|(c) 2011 Association of Retail Travel Agents|
The battle over excise tax refund processing - one result of last week's FAA partial shutdown - deepened as the Association of Retail Travel Agents (ARTA) convened a special meeting of its board of directors to prepare a response to a letter from Airline Reporting Corporation (ARC) President and CEO Michael Premo. Premo's letter responded to ARTA's concerns with processing refunds. ARTA questioned ARC's reasons for putting off ARTA's request to provide U.S. excise tax refunds via the Area Settlement Plan (ASP).
ARTA said it had requested a conference call to discuss this matter, but instead, received a reply from ARC's Premo with "less than comprehensive technical reasons why ARC may not be able to provide agency participants with a solution to refunding the overpaid U.S. excise taxes already submitted to and settled with ARC, as well as conveying 'limited potential' which he suggests might be possible based on ARC’s existing processes."
ARTA said in a follow up statement that it wants to "assure that agencies benefit from less paperwork, faster refunds, and less burden imposed on travel agencies which would result in time-consuming ticket research and related handling."
Part of ARC's resistance to ARTA's requests are due to supporting the Air Transport Association's (ATA) preference for travelers to go directly to the IRS for refunds, ARTA said.
"Over the weekend, Congressman Mike Thompson (D-CA), a senior member of the House Committee on Ways and Means, circulated a copy of a letter on the floor of the U.S. House of Representatives and secured 91 co-signers to address concerns to Richard Anderson, CEO of Delta Air Lines and Chair of the ATA. The letter, in part, asks ATA and its member airlines to immediately provide refunds to those passengers who overpaid the excise taxes during the FAA lapse," ARTA said.
"We asked ARC for a discussion, but only got reasons which were discouraging and seemed to take sides with the ATA. ARC has a clear obligation to all of its customers to discuss issues such as these, not just on behalf for its owner airlines. There are far more airlines which participate in the Area Settlement Plan (ASP) than ATA members, not to mention the needs of 15,000 agency ticketing locations", said John Faulds, ARTA's Vice Chairman and liaison with ARC.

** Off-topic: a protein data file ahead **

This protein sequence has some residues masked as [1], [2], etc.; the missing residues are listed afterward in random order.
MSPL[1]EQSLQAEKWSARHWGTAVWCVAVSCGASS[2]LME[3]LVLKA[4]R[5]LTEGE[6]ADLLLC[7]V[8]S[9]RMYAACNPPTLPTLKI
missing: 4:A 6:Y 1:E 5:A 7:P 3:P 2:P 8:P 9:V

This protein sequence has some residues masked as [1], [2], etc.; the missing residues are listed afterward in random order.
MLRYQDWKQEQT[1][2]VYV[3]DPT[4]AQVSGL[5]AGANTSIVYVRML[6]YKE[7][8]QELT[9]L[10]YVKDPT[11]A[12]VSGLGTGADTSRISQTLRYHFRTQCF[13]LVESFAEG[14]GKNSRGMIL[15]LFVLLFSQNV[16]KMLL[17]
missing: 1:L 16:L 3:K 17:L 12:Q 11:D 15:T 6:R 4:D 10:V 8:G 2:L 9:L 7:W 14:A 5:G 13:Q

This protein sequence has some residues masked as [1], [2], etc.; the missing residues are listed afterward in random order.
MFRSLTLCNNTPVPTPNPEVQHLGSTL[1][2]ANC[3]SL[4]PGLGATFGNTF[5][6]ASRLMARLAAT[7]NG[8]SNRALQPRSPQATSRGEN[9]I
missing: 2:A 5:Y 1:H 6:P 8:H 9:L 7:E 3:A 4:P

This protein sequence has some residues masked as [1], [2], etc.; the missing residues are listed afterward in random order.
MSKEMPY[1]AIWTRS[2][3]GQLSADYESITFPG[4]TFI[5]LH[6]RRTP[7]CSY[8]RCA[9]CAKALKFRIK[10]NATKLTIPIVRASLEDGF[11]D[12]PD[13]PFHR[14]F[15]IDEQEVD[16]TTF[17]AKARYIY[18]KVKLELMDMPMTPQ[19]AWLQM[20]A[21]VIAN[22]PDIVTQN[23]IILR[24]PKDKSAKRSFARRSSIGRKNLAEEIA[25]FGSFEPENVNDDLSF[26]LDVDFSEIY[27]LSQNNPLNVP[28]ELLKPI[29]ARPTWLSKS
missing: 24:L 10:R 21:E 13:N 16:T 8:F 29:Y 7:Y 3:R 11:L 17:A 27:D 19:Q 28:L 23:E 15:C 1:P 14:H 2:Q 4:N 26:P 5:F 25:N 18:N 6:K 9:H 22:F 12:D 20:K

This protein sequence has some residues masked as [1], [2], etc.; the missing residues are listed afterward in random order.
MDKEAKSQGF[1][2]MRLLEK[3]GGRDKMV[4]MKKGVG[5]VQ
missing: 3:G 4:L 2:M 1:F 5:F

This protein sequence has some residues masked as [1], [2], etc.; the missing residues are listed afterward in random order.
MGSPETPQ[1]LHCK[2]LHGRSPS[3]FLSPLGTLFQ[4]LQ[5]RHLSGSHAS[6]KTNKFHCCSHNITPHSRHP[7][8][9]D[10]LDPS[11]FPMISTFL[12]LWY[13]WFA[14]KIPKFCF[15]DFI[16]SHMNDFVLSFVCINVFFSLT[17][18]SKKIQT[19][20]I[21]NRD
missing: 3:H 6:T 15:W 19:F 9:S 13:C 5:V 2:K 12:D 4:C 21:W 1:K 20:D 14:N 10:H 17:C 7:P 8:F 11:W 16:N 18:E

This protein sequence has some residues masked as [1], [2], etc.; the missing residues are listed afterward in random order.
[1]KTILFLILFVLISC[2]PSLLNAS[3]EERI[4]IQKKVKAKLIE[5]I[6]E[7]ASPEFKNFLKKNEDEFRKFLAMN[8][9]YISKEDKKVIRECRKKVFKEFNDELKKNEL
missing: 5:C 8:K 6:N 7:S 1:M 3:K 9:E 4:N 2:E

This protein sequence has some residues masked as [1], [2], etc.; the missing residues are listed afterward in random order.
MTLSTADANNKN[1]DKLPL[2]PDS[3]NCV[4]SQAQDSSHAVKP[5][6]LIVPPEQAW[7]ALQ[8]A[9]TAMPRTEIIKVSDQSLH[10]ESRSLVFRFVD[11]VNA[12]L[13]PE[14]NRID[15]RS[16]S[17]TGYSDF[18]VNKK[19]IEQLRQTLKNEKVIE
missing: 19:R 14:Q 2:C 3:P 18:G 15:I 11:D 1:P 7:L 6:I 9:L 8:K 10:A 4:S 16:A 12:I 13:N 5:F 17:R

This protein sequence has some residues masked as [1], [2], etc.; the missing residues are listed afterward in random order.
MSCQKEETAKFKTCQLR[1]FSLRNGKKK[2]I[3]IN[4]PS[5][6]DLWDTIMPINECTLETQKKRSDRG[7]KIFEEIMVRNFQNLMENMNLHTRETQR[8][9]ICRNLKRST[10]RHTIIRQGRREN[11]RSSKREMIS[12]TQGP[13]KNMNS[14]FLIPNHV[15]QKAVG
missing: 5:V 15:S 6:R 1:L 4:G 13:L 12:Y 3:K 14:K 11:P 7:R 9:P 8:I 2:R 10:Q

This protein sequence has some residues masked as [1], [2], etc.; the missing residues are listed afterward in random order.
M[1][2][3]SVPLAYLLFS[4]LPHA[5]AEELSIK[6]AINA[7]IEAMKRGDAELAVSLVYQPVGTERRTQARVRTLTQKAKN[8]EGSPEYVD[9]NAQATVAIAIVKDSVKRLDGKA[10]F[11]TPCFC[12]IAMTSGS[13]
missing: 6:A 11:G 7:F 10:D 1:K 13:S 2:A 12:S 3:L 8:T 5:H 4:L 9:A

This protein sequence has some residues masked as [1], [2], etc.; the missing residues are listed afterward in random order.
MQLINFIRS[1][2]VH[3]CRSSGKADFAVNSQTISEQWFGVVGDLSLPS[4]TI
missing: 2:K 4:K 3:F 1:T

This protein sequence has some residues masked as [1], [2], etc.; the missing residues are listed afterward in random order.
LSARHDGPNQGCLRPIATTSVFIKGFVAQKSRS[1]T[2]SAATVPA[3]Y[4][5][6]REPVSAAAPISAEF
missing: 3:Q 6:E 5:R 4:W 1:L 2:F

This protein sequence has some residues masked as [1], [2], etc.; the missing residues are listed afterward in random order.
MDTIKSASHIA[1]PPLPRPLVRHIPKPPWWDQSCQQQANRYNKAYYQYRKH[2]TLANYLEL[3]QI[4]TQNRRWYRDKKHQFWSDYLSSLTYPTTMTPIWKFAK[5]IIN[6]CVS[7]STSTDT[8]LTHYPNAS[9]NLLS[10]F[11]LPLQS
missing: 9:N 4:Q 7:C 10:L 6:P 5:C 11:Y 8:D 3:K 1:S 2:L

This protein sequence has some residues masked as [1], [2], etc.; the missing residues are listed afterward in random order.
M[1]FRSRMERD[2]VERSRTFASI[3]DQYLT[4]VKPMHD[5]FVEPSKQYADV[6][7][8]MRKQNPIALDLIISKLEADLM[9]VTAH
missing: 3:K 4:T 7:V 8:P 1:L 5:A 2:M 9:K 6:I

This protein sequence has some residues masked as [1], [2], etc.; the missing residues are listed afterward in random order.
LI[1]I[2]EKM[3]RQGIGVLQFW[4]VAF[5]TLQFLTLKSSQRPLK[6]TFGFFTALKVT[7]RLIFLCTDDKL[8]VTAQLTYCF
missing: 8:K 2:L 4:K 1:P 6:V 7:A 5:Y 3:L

ARTA estimates that, in a given month, ARC processes approximately $419 million of U.S. excise taxes, $368 million of which is paid by credit card.
"However, most perplexing of all is why ARC carriers would not want to process these refunds through the ASP so that they may recover the amount of credit card discount fees paid at the time the tickets were settled." ARTA said.
ARTA also said it further estimates, "assuming a conservative 1.5 percent discount fee paid to the credit card companies by airlines, that ARC participating carriers stand to collectively recover some $184 thousand a day, or $1.3 million per week in credit card fee reimbursement."
"If travelers went directly to the IRS with claims, airlines would recover nothing. In addition, there would be no guarantee that the actual purchaser of the transportation received the refund. Travelers, who did not purchase the transportation, may be tempted to obtain refunds for themselves, something which agencies managing corporate travel would find highly objectionable and disruptive," ARTA said
ARTA goes on to state that it is for this very reason that the ARC Industry Agents’ Handbook, Section 6, stipulates:
"… you, the Agent, may refund ARC traffic documents that you issued. You may refund only to the person authorized to receive the refund (usually the purchaser); and all refunds must be made to the original form of payment."
ARTA also said that "no ASP carrier to date has provided any different instructions for refunds other than those normally handled in accordance with Section X of the Agent Reporting Agreement. Accordingly, even if ARC were to build a refund solution 'from scratch,' notwithstanding the massive amount of relevant data already in its possession, the cost/benefit to airlines alone, purely on the basis of credit card fee recovery, clearly shows that the revenue return far outweighs the reasonable development costs to recover it."
ARTA has asked ARC to accurately revise ARTA's estimates by several actions, including:
1. Providing consolidated data for the month of June 2011 for all taxes collected with the tax code US and ZP, broken down by total credit card and total cash forms of payment.
2. Also providing, when July 2011 data is available, the data in (1) above for July 2011, and additionally for July 2011 but for tickets issued on/before 22 July 2011 for travel with a first coupon flight date on/after 23 July 2011.
3. Providing the data in (1) and (2) above for transactions processed by ARC outside the 50 United States/DC for U.S. agency locations using any other settlement plan ARC may operate.
In addition, ARTA said it wishes to convene the conference call it originally proposed to ARC so that ARTA may discuss the various aspects of its tax refund concerns and its ASP processing request.